Suit seeks to blame Newtown school massacre on gun suppliers

The new lawsuit by the prominent Connecticut personal-injury firm of Koskoff, Koskoff, and Bieder [news coverage: WSJ Law Blog, CNN] seeks to get around the 2005 Protection of Lawful Commerce in Arms Act by latching on to the law’s narrow exception for “negligent entrustment.” That’s not a reasonable reading of the law, and I argue in a new post at Cato at Liberty that courts should toss attempts like these to revive gun control through litigation, all the more so because legislative attempts to overturn PLCAA (as I discussed last year) are rightfully going nowhere.

Some out there seem to think it’s okay to use litigation as a way of lashing out against opponents, whether by way of a winning case or not:

More: “The Sandy Hook Families’ Lawsuit Against Bushmaster Will Fail. Here’s Why.” [Bob Adams, Bearing Arms] And Eugene Volokh’s analysis breaks down the provisions of PLCAA and its interaction with the specifics of Connecticut law, concluding that “unless there is some evidence that the defendant manufacturers and gun sellers in this case violated some specific gun regulations (judgments actually made by legislatures), plaintiffs’ claim will go nowhere — and rightly so, I think.” Yet more: Steve Chapman.


  • I don’t find the plaintiffs’ theory at all convincing, but I do not find it to be so meritless that it should not have been filed. I realize that some impact litigation is motivated primarily by the need for social solidarity. When litigation becomes a way of saying, “here’s who I like and here’s who I dislike,” we’ve lost an essential element of the rule of law. But we must also preserve the ability of the aggrieved to test the limits of a statute.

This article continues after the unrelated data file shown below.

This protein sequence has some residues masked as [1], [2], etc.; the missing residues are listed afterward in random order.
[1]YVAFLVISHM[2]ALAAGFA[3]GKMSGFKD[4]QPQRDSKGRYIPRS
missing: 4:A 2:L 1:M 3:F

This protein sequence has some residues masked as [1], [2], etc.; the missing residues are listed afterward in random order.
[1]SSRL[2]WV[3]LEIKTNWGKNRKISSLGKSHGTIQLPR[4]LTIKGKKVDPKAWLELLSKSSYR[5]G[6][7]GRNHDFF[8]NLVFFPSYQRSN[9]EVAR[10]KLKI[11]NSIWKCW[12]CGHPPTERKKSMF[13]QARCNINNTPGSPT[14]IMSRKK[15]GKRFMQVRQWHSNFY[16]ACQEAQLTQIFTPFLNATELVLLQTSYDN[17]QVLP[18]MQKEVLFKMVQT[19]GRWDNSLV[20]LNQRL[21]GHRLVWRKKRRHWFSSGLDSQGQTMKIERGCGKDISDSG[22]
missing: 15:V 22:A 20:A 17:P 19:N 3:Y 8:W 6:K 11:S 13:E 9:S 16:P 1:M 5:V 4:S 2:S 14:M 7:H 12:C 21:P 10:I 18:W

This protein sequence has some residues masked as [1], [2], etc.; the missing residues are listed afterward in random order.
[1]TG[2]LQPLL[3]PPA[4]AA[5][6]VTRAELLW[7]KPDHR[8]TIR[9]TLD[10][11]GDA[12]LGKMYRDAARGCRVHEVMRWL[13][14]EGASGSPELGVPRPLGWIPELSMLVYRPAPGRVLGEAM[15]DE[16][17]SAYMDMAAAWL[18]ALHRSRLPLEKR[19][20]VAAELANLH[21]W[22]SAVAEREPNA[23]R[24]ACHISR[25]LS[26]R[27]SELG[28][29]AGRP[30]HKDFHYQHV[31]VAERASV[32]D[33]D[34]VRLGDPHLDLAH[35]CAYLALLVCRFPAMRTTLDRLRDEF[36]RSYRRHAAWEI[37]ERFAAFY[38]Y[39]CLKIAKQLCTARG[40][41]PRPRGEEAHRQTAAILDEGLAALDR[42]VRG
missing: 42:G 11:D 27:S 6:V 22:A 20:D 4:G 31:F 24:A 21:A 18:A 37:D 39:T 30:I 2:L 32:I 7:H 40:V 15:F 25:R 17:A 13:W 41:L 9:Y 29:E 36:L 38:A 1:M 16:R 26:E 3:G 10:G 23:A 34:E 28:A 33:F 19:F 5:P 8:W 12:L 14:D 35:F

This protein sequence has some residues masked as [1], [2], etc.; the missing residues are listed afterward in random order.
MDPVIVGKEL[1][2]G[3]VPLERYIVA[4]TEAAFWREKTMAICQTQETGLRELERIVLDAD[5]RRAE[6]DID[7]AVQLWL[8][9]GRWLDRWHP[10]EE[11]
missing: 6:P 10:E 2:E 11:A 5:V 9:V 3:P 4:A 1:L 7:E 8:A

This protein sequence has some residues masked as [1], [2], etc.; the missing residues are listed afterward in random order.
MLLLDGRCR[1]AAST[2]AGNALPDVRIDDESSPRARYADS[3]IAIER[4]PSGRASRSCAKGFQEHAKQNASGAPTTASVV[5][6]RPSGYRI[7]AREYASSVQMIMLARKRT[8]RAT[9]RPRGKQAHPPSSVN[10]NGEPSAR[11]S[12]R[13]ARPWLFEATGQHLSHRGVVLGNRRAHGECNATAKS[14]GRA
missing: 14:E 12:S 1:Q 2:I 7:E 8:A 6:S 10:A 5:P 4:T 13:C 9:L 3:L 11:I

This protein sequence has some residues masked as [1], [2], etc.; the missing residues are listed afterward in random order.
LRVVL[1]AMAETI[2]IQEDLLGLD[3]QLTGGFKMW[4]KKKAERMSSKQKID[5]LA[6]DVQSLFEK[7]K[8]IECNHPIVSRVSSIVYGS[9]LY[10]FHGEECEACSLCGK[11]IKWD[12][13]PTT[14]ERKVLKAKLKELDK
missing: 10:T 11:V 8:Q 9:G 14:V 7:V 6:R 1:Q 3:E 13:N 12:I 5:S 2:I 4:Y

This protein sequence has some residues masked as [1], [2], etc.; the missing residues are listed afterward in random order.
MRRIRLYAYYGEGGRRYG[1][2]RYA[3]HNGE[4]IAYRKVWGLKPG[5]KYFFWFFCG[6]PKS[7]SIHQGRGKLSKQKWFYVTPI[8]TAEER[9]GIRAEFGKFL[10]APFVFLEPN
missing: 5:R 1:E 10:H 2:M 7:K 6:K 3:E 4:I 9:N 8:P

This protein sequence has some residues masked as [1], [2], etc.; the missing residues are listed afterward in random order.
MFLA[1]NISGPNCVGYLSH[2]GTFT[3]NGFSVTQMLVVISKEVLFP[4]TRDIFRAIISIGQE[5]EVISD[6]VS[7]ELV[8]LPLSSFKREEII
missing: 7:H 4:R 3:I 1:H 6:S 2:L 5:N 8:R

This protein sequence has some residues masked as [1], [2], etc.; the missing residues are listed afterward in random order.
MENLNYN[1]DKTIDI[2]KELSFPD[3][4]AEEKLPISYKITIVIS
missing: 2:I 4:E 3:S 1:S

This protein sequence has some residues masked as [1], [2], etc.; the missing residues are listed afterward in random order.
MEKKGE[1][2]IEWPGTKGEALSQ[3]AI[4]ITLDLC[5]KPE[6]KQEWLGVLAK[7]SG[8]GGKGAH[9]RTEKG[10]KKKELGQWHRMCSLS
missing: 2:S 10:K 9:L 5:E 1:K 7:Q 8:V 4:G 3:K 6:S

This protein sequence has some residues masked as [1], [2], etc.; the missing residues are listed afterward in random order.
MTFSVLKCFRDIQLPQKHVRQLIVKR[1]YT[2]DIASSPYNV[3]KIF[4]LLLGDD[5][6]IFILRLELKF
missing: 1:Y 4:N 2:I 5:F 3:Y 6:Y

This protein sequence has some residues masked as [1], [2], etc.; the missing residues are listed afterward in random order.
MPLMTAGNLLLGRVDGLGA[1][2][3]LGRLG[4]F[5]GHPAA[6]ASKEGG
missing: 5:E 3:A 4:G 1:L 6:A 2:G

• @John Steele,

    “But we must also preserve the ability of the aggrieved to test the limits of a statute.”

    Sure, if there is a legitimate grievance, but the plaintiffs in this case don’t have one.

  • Agreed. And the plaintiffs should be financially liable for the defense costs when it’s tossed. How much extra did you pay for your car to cover the nuisance litigation expenses? Damn auto companies…

  • In answer to your question, HFB, several % of the MSRP on average. More if your car was inexpensive, less if it was not. Jury verdict on the personal injury/products liability don’t seem to take the cost of the car into account, and attorney fees for the plaintiff dwarf the recovery in warranty suits.

  • CarLitGuy…right?!

    I pay several percent for the fact that some guy drunk and driving recklessly can’t navigate a 20 mph curve at 80 and the car doesn’t wrap him up in an all-protecting stasis field. He gets injured (Duh!!) and so he sues. Win or lose, we pay for his folly.

    I’m sure glad we pay for all these little fishing expeditions so that we “preserve the ability the aggrieved to test the limits of a statute.”

    Yay! Group hug…kumbaya…vomit…